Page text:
Crawlin’ With the Jeep Wrangler TJ
Jason Zamora’s 2000 Jeep Wrangler TJ
When it comes to rock crawling, it’s not power that should be your focus as you build. Unless you’re racing in Ultra4, your rig should be reliable, able to articulate, have very low crawl gearing, and have very strong axles. Power means nothing if you can’t get over a boulder without breaking or crashing it. That’s why Jason Zamora’s 2000 Jeep Wrangler TJ doesn’t have a ridiculous LS or Hemi swap – you don’t need it while crawling.
The Jeep Wrangler TJ was built by Engelhart and Moat (EM) Performance in Santa Fe Springs, CA, of which Jamie Moat talked to us about the build. “We wanted to build a fully capable Jeep with the best bolt-on part in the industry,” he said when we asked him about the build. The full build time was only four months, but the quality you see in not just the parts, but the finished product looks like a TJ that was built over several years. The mirror finish black paint job was done by One Off Rides Garage in Corona, CA and just doesn’t look like a paint job a crawler would have. That probably speaks more about the driving style of Zamora, though.
The engine is bone stock inside 4.0-liter AMC engine, an engine that is regarded as one of the best Chrysler engines ever built to power most any 4WD. Back then, it made 190-horsepower and 235-lb/ft of torque. Zamora’s probably makes about that or just better with the addition of a header and K&N intake system. The only other addition is the 100-amp alternator to drive the GGLighting 50-inch LED light bar and two-inch Pillar Pods, KC HiLites Rock Lights, Warn winch, stereo system with satellite radio, and ARB Compressor that sends air to the ARB Air Lockers.
The lift comes from a combination of a body lift with a front and rear Currie Enterprises Four-inch TJ Johnny Joint Suspension System. It features four-inch lift springs in combination with their adjustable upper and lower short arms that use Currie Johnny Joints, a rebuildable rod end joint that is stiffer than the rubber joints of the OEM control arms but not as teeth rattling as traditional rod ends. This also comes with adjustable front track bar, a rear trac bar relocation bracket, new polyurethane bump stops, and their Antirock adjustable front sway bar.
EM Performance also installed a set of Fox 2.0-inch diameter Performance Shocks. These are a set of monotube shocks that have an internal floating piston to separate nitrogen charged air from the oil. This eliminates oil aeration from pressure changes at the shock piston, which can happen from the oil boiling in the lower pressure areas of the piston’s travel. They feature better valving for off-road driving and on-road handling than the original OEM shocks.
That suspension connects to a pair of Dana 44 housings front and rear. Both also have ARB Air Lockers attached to 4.88:1 gears that spin the chromoly axle shafts. Those shafts are attached to Raceline Avenger Beadlock wheels in 17×9 with a 4.5-inch backspace (-13 offset, for you Euro and JDM wheel types). The beadlocks clamp down on a set of sticky Milestar Patagonia M/T tires in 37×12.50R17 all around. These tires have proven themselves at Ultra4 at places like the King of the Hammers and even racing at the Mint 400. Stopping this Wrangler TJ is an upgraded big brake kit while steering is handled by a Currie Currectlync Steering System with a Fox Steering Stabilizer damper on the tie-rod. The steering box is protected by a steel skid plate as, without it, it would be vulnerable to rock impacts.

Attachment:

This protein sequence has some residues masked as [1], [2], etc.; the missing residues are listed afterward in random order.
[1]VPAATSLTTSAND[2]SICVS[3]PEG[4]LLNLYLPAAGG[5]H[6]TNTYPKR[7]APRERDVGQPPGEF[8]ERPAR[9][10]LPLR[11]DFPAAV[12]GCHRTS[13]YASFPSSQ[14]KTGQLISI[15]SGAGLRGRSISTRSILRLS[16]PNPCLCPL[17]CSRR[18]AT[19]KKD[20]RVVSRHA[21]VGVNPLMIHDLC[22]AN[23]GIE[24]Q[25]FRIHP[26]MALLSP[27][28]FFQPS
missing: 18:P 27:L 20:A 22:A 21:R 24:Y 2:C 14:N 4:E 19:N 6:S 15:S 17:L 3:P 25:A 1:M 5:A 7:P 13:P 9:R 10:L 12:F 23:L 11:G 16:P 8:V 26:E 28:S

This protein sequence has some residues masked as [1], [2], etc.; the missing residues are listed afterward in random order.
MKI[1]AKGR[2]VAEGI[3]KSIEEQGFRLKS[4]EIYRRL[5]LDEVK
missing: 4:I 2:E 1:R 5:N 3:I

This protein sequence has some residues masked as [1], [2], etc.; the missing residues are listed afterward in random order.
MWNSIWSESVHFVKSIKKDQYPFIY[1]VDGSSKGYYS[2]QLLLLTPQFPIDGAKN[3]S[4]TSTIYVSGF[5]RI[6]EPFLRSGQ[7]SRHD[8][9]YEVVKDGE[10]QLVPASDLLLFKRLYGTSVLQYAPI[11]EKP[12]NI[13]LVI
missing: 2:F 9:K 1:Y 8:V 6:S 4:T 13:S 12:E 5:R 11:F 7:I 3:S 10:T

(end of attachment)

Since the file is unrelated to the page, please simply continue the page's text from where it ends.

With larger tires and increased suspension travel, you need to make room by modifying the body. For EM Performance and Jason, it was a call to GenRight Off-Road. For maximum front approach clearance, the stock bumper was replaced by a GenRight Stubby front bumper. Rear departure is increased by their Rock Crawler bumper and the GenRight tire carrier keeps the spare from contacting the ground in high-angle crawls. If needed, the rocker panels are protected by their Rock Sliders while the transfer case gets protection from their Belly Up Steel Skid Plate.
The fenders are no longer stock and tube versions from GenRight replace them as they open the fender areas for the bigger Patagonia M/Ts. However, to cover the inside of the front fenders, GenRight inner fender panels replace the TJ parts and helps keep air flowing through the radiator. Otherwise, the air would just flow around the radiator because that would be the easiest path. It also allowed the tube fenders to work without cutting the stock Wrangler TJ fenders.
While the passengers sit in the comfort of Mastercraft Suspension Race Bucket Seats up front and a suspension rear bench seat in the rear, they are fully protected by a GenRight Full Roll Cage. It bolts in place of the TJ cage but features far more protection by adding triangulation to the roll hoops and additional side impact strength at the A-pillar bars with a crossbar that fits over the stock TJ dashboard. They can drive without a cover or use the Spiderweb Shade made for the cage.
So, as you can see, power isn’t the factor that limits a vehicle’s crawling ability. Both the 2.5-liter and the 4.0-liter powered TJs can be made into respectable crawlers. That is if you put your money into the parts that matter like the tires, suspension, axles, and protection. Jason Zamora’s EM Performance built TJ is plenty proof of that concept.